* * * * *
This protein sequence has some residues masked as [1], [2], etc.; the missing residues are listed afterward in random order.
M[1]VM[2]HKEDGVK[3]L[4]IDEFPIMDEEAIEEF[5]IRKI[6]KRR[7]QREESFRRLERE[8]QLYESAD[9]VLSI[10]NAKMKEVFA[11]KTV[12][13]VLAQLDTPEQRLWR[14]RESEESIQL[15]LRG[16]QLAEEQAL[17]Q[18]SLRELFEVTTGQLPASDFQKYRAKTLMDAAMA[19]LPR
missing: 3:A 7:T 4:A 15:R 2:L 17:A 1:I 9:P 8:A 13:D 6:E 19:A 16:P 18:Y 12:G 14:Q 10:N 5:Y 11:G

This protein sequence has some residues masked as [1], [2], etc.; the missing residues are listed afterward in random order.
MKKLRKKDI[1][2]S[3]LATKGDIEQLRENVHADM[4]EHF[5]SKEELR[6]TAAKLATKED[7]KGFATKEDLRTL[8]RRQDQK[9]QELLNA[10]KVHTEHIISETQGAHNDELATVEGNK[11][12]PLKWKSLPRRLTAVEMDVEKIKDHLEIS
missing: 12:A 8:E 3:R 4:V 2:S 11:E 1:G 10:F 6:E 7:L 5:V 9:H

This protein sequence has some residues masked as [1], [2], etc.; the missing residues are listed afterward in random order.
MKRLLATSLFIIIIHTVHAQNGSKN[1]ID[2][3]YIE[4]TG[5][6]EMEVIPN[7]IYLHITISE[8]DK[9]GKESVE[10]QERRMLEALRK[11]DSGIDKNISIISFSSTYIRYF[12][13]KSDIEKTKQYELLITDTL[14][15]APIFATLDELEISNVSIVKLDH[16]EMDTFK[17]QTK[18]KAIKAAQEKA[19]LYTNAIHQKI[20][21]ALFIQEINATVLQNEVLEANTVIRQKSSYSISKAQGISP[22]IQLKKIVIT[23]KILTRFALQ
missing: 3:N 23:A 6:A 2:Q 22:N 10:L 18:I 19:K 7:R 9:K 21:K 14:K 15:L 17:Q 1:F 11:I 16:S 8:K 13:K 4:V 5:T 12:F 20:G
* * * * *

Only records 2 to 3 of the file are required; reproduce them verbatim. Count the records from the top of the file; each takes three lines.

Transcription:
This protein sequence has some residues masked as [1], [2], etc.; the missing residues are listed afterward in random order.
MKKLRKKDI[1][2]S[3]LATKGDIEQLRENVHADM[4]EHF[5]SKEELR[6]TAAKLATKED[7]KGFATKEDLRTL[8]RRQDQK[9]QELLNA[10]KVHTEHIISETQGAHNDELATVEGNK[11][12]PLKWKSLPRRLTAVEMDVEKIKDHLEIS
missing: 12:A 8:E 3:R 4:V 2:S 11:E 1:G 10:F 6:E 7:L 5:V 9:H

This protein sequence has some residues masked as [1], [2], etc.; the missing residues are listed afterward in random order.
MKRLLATSLFIIIIHTVHAQNGSKN[1]ID[2][3]YIE[4]TG[5][6]EMEVIPN[7]IYLHITISE[8]DK[9]GKESVE[10]QERRMLEALRK[11]DSGIDKNISIISFSSTYIRYF[12][13]KSDIEKTKQYELLITDTL[14][15]APIFATLDELEISNVSIVKLDH[16]EMDTFK[17]QTK[18]KAIKAAQEKA[19]LYTNAIHQKI[20][21]ALFIQEINATVLQNEVLEANTVIRQKSSYSISKAQGISP[22]IQLKKIVIT[23]KILTRFALQ
missing: 3:N 23:A 6:A 2:Q 22:N 10:L 18:I 19:K 7:R 9:K 21:K 14:K 15:L 17:Q 1:F 11:I 16:S 8:K 13:K 4:V 5:T 12:F 20:G